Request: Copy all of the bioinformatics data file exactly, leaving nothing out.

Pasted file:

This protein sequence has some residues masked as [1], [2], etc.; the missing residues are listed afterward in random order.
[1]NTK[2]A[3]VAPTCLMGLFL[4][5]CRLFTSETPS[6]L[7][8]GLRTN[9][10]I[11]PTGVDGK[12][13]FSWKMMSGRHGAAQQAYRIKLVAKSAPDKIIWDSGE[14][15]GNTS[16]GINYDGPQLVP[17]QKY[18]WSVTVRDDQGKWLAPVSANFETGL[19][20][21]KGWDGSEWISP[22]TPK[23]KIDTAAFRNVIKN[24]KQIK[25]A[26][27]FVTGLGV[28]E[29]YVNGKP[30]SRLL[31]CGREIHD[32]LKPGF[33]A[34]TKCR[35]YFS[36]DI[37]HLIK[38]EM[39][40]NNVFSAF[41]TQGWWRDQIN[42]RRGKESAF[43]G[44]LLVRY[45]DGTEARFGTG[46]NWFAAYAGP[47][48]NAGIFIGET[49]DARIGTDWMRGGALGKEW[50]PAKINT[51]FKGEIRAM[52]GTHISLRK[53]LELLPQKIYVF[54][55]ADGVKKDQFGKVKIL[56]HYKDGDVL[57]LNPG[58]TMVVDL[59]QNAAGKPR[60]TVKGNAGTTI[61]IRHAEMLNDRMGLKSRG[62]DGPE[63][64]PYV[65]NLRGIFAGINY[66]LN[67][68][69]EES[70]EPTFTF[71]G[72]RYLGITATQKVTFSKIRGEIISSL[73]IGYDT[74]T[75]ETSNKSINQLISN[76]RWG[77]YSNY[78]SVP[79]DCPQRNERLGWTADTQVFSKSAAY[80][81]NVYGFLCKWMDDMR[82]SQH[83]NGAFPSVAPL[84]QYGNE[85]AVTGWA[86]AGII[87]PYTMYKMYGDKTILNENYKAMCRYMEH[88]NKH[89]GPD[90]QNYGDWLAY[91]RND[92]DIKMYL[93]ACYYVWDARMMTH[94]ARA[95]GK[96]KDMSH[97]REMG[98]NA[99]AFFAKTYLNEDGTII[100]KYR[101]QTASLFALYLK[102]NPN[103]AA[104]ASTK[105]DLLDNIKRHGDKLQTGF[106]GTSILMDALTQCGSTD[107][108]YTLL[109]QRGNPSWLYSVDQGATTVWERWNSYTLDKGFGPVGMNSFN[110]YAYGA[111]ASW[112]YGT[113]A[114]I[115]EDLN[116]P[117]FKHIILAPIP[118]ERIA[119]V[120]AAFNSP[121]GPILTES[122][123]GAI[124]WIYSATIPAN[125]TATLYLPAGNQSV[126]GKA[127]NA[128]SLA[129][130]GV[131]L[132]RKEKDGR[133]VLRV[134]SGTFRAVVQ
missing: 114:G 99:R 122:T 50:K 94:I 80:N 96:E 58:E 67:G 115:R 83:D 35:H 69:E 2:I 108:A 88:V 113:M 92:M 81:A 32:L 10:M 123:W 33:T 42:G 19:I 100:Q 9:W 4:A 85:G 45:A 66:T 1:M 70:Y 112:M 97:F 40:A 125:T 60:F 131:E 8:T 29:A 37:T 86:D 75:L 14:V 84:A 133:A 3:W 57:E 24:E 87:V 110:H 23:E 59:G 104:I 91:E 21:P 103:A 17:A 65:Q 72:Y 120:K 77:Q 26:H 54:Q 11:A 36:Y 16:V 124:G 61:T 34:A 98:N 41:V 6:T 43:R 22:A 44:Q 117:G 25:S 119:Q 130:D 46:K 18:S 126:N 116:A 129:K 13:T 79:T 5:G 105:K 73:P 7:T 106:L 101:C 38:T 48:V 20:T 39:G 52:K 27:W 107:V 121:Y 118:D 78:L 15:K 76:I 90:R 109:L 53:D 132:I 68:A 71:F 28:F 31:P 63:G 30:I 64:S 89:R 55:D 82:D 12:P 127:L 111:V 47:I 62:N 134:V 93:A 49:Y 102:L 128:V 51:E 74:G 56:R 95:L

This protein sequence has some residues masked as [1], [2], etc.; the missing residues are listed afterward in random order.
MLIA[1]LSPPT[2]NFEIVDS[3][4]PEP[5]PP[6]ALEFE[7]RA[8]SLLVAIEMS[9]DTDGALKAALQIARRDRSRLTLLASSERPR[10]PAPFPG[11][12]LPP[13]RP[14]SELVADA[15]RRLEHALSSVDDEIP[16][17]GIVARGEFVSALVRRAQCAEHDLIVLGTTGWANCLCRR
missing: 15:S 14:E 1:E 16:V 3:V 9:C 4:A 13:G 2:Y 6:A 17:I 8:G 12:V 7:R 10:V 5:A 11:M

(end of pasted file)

This protein sequence has some residues masked as [1], [2], etc.; the missing residues are listed afterward in random order.
[1]NTK[2]A[3]VAPTCLMGLFL[4][5]CRLFTSETPS[6]L[7][8]GLRTN[9][10]I[11]PTGVDGK[12][13]FSWKMMSGRHGAAQQAYRIKLVAKSAPDKIIWDSGE[14][15]GNTS[16]GINYDGPQLVP[17]QKY[18]WSVTVRDDQGKWLAPVSANFETGL[19][20][21]KGWDGSEWISP[22]TPK[23]KIDTAAFRNVIKN[24]KQIK[25]A[26][27]FVTGLGV[28]E[29]YVNGKP[30]SRLL[31]CGREIHD[32]LKPGF[33]A[34]TKCR[35]YFS[36]DI[37]HLIK[38]EM[39][40]NNVFSAF[41]TQGWWRDQIN[42]RRGKESAF[43]G[44]LLVRY[45]DGTEARFGTG[46]NWFAAYAGP[47][48]NAGIFIGET[49]DARIGTDWMRGGALGKEW[50]PAKINT[51]FKGEIRAM[52]GTHISLRK[53]LELLPQKIYVF[54][55]ADGVKKDQFGKVKIL[56]HYKDGDVL[57]LNPG[58]TMVVDL[59]QNAAGKPR[60]TVKGNAGTTI[61]IRHAEMLNDRMGLKSRG[62]DGPE[63][64]PYV[65]NLRGIFAGINY[66]LN[67][68][69]EES[70]EPTFTF[71]G[72]RYLGITATQKVTFSKIRGEIISSL[73]IGYDT[74]T[75]ETSNKSINQLISN[76]RWG[77]YSNY[78]SVP[79]DCPQRNERLGWTADTQVFSKSAAY[80][81]NVYGFLCKWMDDMR[82]SQH[83]NGAFPSVAPL[84]QYGNE[85]AVTGWA[86]AGII[87]PYTMYKMYGDKTILNENYKAMCRYMEH[88]NKH[89]GPD[90]QNYGDWLAY[91]RND[92]DIKMYL[93]ACYYVWDARMMTH[94]ARA[95]GK[96]KDMSH[97]REMG[98]NA[99]AFFAKTYLNEDGTII[100]KYR[101]QTASLFALYLK[102]NPN[103]AA[104]ASTK[105]DLLDNIKRHGDKLQTGF[106]GTSILMDALTQCGSTD[107][108]YTLL[109]QRGNPSWLYSVDQGATTVWERWNSYTLDKGFGPVGMNSFN[110]YAYGA[111]ASW[112]YGT[113]A[114]I[115]EDLN[116]P[117]FKHIILAPIP[118]ERIA[119]V[120]AAFNSP[121]GPILTES[122][123]GAI[124]WIYSATIPAN[125]TATLYLPAGNQSV[126]GKA[127]NA[128]SLA[129][130]GV[131]L[132]RKEKDGR[133]VLRV[134]SGTFRAVVQ
missing: 114:G 99:R 122:T 50:K 94:I 80:N 96:E 58:E 67:G 115:R 83:D 35:H 69:E 2:I 108:A 88:V 113:M 92:M 81:A 32:L 10:M 123:W 33:T 42:G 19:I 100:Q 9:W 4:A 85:G 45:A 66:T 1:M 70:Y 112:M 97:F 40:A 125:T 60:F 131:E 8:T 29:A 37:T 86:D 75:L 14:V 84:A 133:A 3:W 57:E 24:E 87:V 110:H 23:E 59:G 104:I 91:E 21:P 103:A 17:A 65:Q 72:Y 120:K 77:Q 26:H 54:Q 11:A 36:Y 16:V 124:G 61:T 34:A 98:N 41:V 6:T 43:R 22:A 44:Q 117:G 25:S 119:Q 130:D 46:K 18:S 126:N 116:A 129:K 13:T 79:T 5:G 105:K 73:P 7:T 106:L 101:C 38:T 48:V 20:T 39:G 52:K 27:W 107:V 121:Y 118:D 78:L 15:K 76:I 90:R 109:L 53:D 132:I 68:A 71:F 28:F 31:P 63:G 30:I 64:S 89:R 55:D 82:D 12:P 127:L 111:V 47:I 62:N 134:V 93:A 49:Y 102:L 128:V 51:E 74:G 56:R 95:L

This protein sequence has some residues masked as [1], [2], etc.; the missing residues are listed afterward in random order.
MLIA[1]LSPPT[2]NFEIVDS[3][4]PEP[5]PP[6]ALEFE[7]RA[8]SLLVAIEMS[9]DTDGALKAALQIARRDRSRLTLLASSERPR[10]PAPFPG[11][12]LPP[13]RP[14]SELVADA[15]RRLEHALSSVDDEIP[16][17]GIVARGEFVSALVRRAQCAEHDLIVLGTTGWANCLCRR
missing: 15:S 14:E 1:E 16:V 3:V 9:C 4:A 13:G 2:Y 6:A 17:I 8:G 12:V 7:R 10:V 5:A 11:M